The afternoon gets warmer and although there is a good trickle of flies all day, there are a few more intense hatches. The trout are slow to respond and I suspect they are gorging on emergers unseen. As I move up river, there are just enough showing to keep my interest.

Late afternoon I meet two other club members who have enjoyed a similar day and we exchange a few stories with some liquid refreshment. It’s great to have some adult face to face conversation with people outside the family and a surprise how much it’s missed. Keeping six feet apart, we decide to stalk a few more fish together and it’s not long before we each demonstrate that we’ve still much to learn!

“Young man” (I love that)……”Excuse me….excuse me, young man”. The lady behind me in the queue is trying to get my attention. “Sorry to disturb you” she say “but if you don’t move up, you might lose your place in the queue”.

This is my problem with garden centres, everyone is so nauseatingly polite.

Mr Notherone

Struggling in the Honddu Valley

As I turn off the road and onto the track that leads to the river it’s not the sight I am expecting. Looking forward to a remote few hours on the Honddu, I’m confronted by what looks like a well established campsite and the usual array of green, orange and blue tents.

There is the smell of campfire and breakfast on the air. A few early risers (people not fish) are friendly enough as I pass and make my way downstream of the bridge to the bottom of the beat. The campers are as entitled to be here as me, but I’m already feeling out of sorts.

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The Honddu below Llanthony

No reason really, the river looks good with a nice flow and very clear water.  I decide to fish with a pair of nymphs, traditional upstream rather than European style. Nothing for twenty minutes then I hook and lose a small brownie in some pocket water before bringing another to hand. They seem to be in the quicker water today. I hook and lose two more as a spaniel from the campsite follows my every move from the bank. At least he’s not interested in a morning bath.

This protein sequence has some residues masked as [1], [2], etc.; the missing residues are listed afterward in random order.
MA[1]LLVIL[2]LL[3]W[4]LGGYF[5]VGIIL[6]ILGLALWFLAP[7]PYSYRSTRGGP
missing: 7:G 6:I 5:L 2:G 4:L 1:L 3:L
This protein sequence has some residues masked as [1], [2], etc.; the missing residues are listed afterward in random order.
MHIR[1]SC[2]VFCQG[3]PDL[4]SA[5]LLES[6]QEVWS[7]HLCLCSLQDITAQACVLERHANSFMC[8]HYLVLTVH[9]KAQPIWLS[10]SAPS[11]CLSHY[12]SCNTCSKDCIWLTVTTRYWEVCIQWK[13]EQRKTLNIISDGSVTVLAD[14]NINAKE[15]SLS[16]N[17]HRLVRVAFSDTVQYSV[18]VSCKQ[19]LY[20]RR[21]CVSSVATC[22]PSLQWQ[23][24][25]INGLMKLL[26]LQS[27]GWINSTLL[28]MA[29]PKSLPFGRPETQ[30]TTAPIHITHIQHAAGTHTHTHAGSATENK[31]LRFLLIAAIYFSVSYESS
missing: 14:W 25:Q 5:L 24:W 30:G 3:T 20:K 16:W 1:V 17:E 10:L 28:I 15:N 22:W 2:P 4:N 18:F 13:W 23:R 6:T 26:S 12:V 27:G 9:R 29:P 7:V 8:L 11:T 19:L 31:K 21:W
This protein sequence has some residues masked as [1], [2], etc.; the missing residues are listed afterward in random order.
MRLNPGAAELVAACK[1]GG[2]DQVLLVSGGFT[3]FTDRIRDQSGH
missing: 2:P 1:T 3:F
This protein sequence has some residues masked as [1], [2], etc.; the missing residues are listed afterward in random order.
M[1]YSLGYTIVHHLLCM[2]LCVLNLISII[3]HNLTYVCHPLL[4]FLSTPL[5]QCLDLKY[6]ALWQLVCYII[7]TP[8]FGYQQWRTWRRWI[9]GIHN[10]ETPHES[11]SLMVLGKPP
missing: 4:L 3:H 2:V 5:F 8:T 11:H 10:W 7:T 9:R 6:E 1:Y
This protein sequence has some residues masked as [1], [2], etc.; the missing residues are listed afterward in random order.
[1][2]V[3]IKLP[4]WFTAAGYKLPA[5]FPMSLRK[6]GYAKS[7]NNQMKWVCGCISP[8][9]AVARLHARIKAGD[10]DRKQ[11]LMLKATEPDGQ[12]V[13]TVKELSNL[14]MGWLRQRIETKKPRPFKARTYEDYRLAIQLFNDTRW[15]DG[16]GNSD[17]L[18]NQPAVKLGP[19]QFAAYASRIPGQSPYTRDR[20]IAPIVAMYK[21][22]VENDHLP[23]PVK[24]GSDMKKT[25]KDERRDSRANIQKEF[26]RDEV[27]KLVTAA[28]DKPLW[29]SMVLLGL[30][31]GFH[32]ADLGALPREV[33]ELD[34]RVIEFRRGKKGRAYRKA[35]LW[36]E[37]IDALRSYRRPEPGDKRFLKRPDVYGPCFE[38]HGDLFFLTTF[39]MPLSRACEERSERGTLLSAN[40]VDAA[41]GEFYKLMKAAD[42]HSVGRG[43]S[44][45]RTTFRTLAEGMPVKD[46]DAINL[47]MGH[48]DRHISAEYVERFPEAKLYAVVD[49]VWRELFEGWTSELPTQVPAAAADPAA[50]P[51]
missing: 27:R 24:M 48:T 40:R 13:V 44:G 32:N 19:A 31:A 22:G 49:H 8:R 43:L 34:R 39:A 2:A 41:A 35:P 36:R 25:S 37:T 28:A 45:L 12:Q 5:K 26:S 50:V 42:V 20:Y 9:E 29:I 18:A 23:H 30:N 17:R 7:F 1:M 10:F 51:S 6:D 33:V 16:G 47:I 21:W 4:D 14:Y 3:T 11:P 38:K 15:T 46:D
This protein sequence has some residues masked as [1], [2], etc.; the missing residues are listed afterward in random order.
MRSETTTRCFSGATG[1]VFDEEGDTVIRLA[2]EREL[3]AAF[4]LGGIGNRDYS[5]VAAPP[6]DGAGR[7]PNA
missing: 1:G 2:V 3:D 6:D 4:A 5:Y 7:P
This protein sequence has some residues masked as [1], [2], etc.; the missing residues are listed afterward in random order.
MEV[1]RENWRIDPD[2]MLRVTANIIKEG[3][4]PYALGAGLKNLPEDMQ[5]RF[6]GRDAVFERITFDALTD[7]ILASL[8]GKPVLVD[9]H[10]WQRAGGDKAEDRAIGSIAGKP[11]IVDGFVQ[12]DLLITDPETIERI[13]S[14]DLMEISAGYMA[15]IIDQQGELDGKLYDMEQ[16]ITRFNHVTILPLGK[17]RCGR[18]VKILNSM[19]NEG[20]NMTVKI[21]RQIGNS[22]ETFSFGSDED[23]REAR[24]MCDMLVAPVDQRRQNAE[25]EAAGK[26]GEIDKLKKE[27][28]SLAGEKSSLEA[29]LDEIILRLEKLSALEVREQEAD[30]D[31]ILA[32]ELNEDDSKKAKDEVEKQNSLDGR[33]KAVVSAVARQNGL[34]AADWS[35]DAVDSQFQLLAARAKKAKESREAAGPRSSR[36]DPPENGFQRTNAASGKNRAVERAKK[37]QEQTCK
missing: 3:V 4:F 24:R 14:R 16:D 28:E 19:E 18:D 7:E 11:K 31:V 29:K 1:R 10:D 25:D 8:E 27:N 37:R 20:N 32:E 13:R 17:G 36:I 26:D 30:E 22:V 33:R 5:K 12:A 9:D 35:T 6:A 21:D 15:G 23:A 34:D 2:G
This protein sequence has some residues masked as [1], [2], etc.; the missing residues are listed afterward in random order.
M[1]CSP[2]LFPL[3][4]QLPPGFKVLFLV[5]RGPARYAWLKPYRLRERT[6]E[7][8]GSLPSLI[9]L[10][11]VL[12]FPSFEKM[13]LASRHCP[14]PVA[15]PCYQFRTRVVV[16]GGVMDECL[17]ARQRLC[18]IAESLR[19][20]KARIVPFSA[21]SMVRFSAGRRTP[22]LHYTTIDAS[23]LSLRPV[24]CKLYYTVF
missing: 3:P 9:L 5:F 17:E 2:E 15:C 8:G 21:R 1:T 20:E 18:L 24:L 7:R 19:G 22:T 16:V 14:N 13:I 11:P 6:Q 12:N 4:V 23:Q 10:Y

As I fish past the campsite my mind is wandering. I’m not sure if it’s the smell of bacon but I’m not even looking when the next small trout snatches the pheasant tail. This time he stays on and the fly falls out as I cradle him in the water before he bolts for cover.

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What’s not to like

Back at the car I grab a drink and a rethink.  I’m not fishing well. I’m stumbling around heavily and in this small stream stealth and presentation is paramount.

I resolve to give myself a metaphorical kick up the arse. The early morning sunshine disappears and now the wind picks up with a little rain in the air. I head upstream where I’ve only the sheep and new lambs for an audience.

There is no surface activity but I decide to tie on a dry emerger and prospect. I’ll probably miss out on more of the lovely little brownies in the quicker water but maybe I’ll tempt a better one up. I’ve a rhythm going now and perhaps a quarter mile above the bridge my fly is taken as soon as it lands and a better fish is soon to hand. A good fight, quick picture and he’s back. Unfortunately, my mood uplift is short lived, as I follow this success with two casts into a tree before putting a knot in the end of my furled leader! Time to call it a day.

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Honddu Brownie

As I drive away it’s warming up and this is probably the time I should be arriving. The Honddu is a lovely stream in a beautiful valley. Today I’ve not made the most of this Monnow tributary and I’ve only myself to blame.

I decide to cheer myself up and stop at the Half Moon for a pint. I’m greeted with a warm welcome and a “what can I get you on this beautiful Spring day”?  Not such a bad weekend after all. What do they say about even a bad day fishing being better than a good day anywhere else…

Mr Notherone